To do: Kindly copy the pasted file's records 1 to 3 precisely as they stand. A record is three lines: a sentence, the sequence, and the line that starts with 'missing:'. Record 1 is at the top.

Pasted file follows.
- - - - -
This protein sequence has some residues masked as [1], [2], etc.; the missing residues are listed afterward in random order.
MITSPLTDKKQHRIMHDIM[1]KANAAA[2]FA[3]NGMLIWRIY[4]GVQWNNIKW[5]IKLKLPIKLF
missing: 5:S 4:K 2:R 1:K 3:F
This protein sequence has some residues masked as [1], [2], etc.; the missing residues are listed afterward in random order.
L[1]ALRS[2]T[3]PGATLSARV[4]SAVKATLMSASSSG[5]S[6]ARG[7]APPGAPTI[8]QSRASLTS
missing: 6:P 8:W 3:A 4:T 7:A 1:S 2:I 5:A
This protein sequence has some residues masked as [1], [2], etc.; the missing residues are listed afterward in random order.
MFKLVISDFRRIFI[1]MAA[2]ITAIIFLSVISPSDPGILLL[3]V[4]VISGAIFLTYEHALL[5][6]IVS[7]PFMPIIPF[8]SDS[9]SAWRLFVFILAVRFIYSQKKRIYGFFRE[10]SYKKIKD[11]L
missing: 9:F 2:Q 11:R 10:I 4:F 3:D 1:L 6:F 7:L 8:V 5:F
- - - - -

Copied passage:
This protein sequence has some residues masked as [1], [2], etc.; the missing residues are listed afterward in random order.
MITSPLTDKKQHRIMHDIM[1]KANAAA[2]FA[3]NGMLIWRIY[4]GVQWNNIKW[5]IKLKLPIKLF
missing: 5:S 4:K 2:R 1:K 3:F
This protein sequence has some residues masked as [1], [2], etc.; the missing residues are listed afterward in random order.
L[1]ALRS[2]T[3]PGATLSARV[4]SAVKATLMSASSSG[5]S[6]ARG[7]APPGAPTI[8]QSRASLTS
missing: 6:P 8:W 3:A 4:T 7:A 1:S 2:I 5:A
This protein sequence has some residues masked as [1], [2], etc.; the missing residues are listed afterward in random order.
MFKLVISDFRRIFI[1]MAA[2]ITAIIFLSVISPSDPGILLL[3]V[4]VISGAIFLTYEHALL[5][6]IVS[7]PFMPIIPF[8]SDS[9]SAWRLFVFILAVRFIYSQKKRIYGFFRE[10]SYKKIKD[11]L
missing: 9:F 2:Q 11:R 10:I 4:F 3:D 1:L 6:F 7:L 8:V 5:F